• Gave up on critic and decided to see if we could get IsaPlanner to do what it should do after the critic happened. Got part way through implementing this, then got stuck on the need to use Middle-Out Reasoning (which means leaving blank bits in your proof and filling them in later) because MJo (implementor of Middle-Out Reasoning in IsaPlanner had to go for circuit training).

  • More profitable discussions of proof specification languages - decided to try and write it up as a Blue Book Note** tomorrow.

  • Agreed on datatype axioms to be provided for TPTP THF. Also agreed I should email GS and CB to request a "datatype" keyword in TPTP THF.

  • Arranged to meet DA tomorrow afternoon.

  • Attended an informal talk on Qigong.

  • Following an emergency email, phoned G.'s school to say that her father had sprained his ankle (tackling his PhD student during a football game) so if an entirely strange man turned up to collect her he should not be treated as a pedophile of any description, only to find that B. had managed to get their phone number after all and had already spoken to them.

  • Phoned home to a conversation that included such choice gems as "I told G. I could pour her some orange juice but she'd have to come and collect it herself" and "I don't think I can manage to cook pasta for supper since I can't carry the saucepan". He said not to come home early, but then amended it to see how much pain he was in tomorrow morning.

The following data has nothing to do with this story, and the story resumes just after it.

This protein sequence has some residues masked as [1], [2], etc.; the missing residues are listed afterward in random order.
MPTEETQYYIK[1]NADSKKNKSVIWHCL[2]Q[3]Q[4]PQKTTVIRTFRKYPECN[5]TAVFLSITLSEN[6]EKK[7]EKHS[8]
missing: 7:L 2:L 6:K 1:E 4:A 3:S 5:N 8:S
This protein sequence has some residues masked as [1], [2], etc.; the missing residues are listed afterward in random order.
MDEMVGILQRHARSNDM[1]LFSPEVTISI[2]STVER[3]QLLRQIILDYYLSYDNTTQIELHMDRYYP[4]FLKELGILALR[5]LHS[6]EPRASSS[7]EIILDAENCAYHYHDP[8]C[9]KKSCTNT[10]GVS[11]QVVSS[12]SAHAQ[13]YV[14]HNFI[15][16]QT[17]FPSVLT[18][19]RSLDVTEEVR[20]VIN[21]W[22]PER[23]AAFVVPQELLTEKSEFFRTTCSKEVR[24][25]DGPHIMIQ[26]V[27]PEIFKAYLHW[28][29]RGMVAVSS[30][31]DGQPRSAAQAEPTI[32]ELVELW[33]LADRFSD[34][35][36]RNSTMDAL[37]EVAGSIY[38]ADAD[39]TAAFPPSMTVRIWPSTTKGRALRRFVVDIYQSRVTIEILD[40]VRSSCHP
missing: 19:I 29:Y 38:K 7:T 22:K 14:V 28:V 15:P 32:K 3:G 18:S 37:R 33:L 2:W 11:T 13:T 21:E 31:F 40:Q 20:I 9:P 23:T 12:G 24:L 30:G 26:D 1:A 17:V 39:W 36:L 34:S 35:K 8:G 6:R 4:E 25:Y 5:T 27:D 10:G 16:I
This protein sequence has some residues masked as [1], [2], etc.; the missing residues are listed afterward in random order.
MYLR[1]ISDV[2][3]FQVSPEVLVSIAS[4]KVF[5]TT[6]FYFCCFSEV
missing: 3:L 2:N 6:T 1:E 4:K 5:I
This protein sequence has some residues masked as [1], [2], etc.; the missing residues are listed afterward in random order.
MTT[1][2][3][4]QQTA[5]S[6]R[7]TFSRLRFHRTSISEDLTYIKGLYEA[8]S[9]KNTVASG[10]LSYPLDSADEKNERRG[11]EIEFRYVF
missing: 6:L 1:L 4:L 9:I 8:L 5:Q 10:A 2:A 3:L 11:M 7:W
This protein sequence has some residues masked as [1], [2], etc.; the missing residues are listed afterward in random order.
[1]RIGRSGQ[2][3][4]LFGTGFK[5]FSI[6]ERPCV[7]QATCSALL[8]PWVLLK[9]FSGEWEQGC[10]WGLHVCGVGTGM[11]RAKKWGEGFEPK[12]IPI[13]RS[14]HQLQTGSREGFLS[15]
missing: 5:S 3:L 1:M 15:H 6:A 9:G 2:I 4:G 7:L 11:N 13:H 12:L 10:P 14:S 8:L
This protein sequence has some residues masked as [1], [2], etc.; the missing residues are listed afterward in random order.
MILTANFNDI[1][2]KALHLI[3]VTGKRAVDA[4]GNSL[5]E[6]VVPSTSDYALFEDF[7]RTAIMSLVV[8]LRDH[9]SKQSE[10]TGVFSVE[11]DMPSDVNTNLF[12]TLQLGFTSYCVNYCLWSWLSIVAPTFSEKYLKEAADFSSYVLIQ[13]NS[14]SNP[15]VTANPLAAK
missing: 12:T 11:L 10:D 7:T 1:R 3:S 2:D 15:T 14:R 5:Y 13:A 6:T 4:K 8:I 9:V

To Do:


  • Write proof specification language stuff up as a Blue Book Note.

  • Get middle-out reasoning working in IsaPlanner.



* My description of a DReaM Talk has got lost in comments somewhere. It's a 90 minute talk in which the use of slides and projection equipment is discouraged but handouts are allowed. It's supposed to cover work-in-progress, or areas of current difficulty and audience participation is expected. It's called Dream because the Mathematical Reasoning Group occasionally fancifully refers to itself as the Discovery and Reasoning in Mathematics (DReaM) group.

** The Blue Book Note web page is also password protected so there is no point linking to it. They are a series of short notes on work in progress and are specifically for "epsilon-baked ideas where 0 < epsilon < 1". They are called Blue Book Notes after Wittgenstein's Blue Book in which he wrote lecture notes which (AB at least) asserts are frequently contradictory. These days the notes are also stored in a series of lever arch files. At the time of writing there are 1,627 of these of which I have written 42 - putting me 7th in the "who has written the most blue book notes" league table. However AB has written 433 so I'm not going to be topping that league table any time soon.